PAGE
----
Current prostate cancer diagnostic approaches fail to provide sufficient evidence for treatment decision-making. Since many prostate cancers are slow growing or non life-threatening, over treatment of indolent disease has become a major issue for doctors and prostate cancer patients. The ongoing trend towards multiplex biomarker detection holds promise for enhancing current standards of care.
Prostate Cancer (PCa) is one of the most common malignancies of men. The incidence rates are especially high in developed countries, which have the oldest population profiles and, therefore, increased risk of prostate cancer (around 6 in 10 prostate cancers cases are diagnosed in men over the age of 65).The diagnostic incidence of prostate cancer across the US, France, Germany, Italy, Spain, UK, Japan, Brazil, and Canada is expected to increase at an Annual Growth Rate (AGR) of 3.6 per cent from 2013 to 2023 (GlobalData Report, 2015).
Thus, the diagnostic and screening market for prostate cancer is estimated to reach over US$17 billion by 2017 (BCC Research, 2013). The unmet need for reliable and highly-specific diagnostic tools indicates a requirement for new diagnostic approaches aimed at overcoming the two main problems associated with current Prostate Specific Antigen (PSA)-based testing: high over-diagnosis rates and inability to predict aggressive disease.
Prostate cancer can be detected at early stages by Digital Rectal Examination (DRE) or the PSA test. During the DRE a doctor inserts a gloved finger into the rectum to feel the prostate surface for swelling, harder areas or lumps that can indicate the presence of a tumour. Men with abnormal DRE should be referred to an urologist for further testing, regardless of PSA results. PSA, a serine protease kallikrein protein secreted by the prostate epithelial cells, is involved in seminal liquefaction. PSA testing measures the levels of this protein in blood. Normally, serum PSA levels are low in healthy men, but they increase if there is a disruption of the basement membrane of the prostate gland (e.g. during prostate cancer) and PSA is released into the peripheral circulation. PSA levels under 4 ng/mL are considered ‘normal’; levels between 4 and 10 ng/mL are considered ‘intermediate’, with cancer present in 30-35 per cent of patients; and PSA levels over 10 ng/mL are considered ‘high’, with a 67 per cent probability of advanced disease (National Comprehensive Cancer Network, 2016). DRE and PSA tests are only indicators of cancer risk and, if abnormal results are obtained, a biopsy is often recommended to examine prostate tissue samples for cancer cells. If cancer cells are present, the pathologist will assign a Gleason score on a scale of 2 to 10, based on the appearance of cancer cells compared to normal cells, to help evaluate the prognosis of patients.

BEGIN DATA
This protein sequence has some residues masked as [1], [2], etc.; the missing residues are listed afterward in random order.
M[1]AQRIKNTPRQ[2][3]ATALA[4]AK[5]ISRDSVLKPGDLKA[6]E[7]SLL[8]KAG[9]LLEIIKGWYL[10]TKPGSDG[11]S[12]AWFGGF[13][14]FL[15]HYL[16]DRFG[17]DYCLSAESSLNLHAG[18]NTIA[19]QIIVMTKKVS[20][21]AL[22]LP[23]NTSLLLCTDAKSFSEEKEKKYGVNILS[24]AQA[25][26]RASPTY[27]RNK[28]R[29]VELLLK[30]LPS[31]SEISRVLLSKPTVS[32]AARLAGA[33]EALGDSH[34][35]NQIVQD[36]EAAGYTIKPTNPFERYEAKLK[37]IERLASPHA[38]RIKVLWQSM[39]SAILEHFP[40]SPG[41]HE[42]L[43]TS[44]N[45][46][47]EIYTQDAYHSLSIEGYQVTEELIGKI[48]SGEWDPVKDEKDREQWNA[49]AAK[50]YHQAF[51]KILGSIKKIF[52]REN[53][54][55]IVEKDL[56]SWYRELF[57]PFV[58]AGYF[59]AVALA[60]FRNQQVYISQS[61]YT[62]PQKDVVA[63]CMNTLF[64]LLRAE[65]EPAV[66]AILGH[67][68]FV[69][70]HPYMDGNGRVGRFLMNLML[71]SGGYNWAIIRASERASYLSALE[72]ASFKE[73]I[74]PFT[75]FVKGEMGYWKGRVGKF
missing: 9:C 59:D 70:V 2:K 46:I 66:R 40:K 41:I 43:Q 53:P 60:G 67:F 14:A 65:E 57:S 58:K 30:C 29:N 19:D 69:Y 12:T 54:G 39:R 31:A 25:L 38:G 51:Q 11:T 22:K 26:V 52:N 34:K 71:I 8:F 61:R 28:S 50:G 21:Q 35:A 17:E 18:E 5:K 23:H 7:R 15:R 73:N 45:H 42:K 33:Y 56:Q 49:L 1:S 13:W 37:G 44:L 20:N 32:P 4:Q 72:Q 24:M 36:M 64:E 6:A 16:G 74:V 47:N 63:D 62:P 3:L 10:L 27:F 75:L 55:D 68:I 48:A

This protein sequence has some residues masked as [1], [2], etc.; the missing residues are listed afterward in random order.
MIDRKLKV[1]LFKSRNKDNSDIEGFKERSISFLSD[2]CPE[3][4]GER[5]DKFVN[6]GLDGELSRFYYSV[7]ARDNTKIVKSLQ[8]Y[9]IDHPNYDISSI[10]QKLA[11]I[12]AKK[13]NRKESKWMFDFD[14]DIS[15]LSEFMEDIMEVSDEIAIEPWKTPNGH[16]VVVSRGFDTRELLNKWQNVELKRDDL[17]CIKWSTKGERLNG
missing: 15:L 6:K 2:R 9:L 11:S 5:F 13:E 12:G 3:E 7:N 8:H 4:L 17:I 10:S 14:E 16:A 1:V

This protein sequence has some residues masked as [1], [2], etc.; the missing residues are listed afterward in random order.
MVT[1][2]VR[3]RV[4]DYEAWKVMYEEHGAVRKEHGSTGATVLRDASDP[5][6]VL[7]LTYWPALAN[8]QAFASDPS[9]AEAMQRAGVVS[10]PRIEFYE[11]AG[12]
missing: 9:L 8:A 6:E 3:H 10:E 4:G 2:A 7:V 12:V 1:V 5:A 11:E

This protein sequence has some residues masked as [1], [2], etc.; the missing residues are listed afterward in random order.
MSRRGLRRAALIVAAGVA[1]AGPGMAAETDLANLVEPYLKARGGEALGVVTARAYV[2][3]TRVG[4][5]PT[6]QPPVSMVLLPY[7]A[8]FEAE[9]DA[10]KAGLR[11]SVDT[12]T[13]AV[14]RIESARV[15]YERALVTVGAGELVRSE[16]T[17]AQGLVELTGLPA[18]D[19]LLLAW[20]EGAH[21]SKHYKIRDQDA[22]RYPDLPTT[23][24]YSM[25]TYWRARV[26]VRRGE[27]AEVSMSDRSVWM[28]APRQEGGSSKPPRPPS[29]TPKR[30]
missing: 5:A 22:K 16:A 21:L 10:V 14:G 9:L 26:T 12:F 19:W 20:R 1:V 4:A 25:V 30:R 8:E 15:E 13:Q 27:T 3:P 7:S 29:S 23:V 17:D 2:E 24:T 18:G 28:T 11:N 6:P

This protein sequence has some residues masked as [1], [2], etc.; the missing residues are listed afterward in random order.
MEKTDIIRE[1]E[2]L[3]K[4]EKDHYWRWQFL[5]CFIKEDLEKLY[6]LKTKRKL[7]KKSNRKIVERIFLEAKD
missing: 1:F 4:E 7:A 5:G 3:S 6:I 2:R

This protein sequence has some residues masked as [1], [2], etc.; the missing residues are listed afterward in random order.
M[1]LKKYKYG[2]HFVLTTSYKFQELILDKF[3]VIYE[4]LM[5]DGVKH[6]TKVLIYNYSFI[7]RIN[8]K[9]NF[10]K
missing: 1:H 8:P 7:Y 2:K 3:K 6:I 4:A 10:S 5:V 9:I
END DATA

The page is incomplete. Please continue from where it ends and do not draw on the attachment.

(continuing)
Despite PSA having been considered the gold-standard biomarker for the detection of prostate cancer for almost two decades, PSA screening has led to a high rate of over-diagnosis resulting in men with indolent disease undergoing unnecessary biopsies and subsequent treatment (Etzioni et al., 2002). This is because PSA is not specific for prostate cancer, and can be elevated in other prostate conditions, such as prostatitis or Benign Prostatic Hyperplasia (BPH).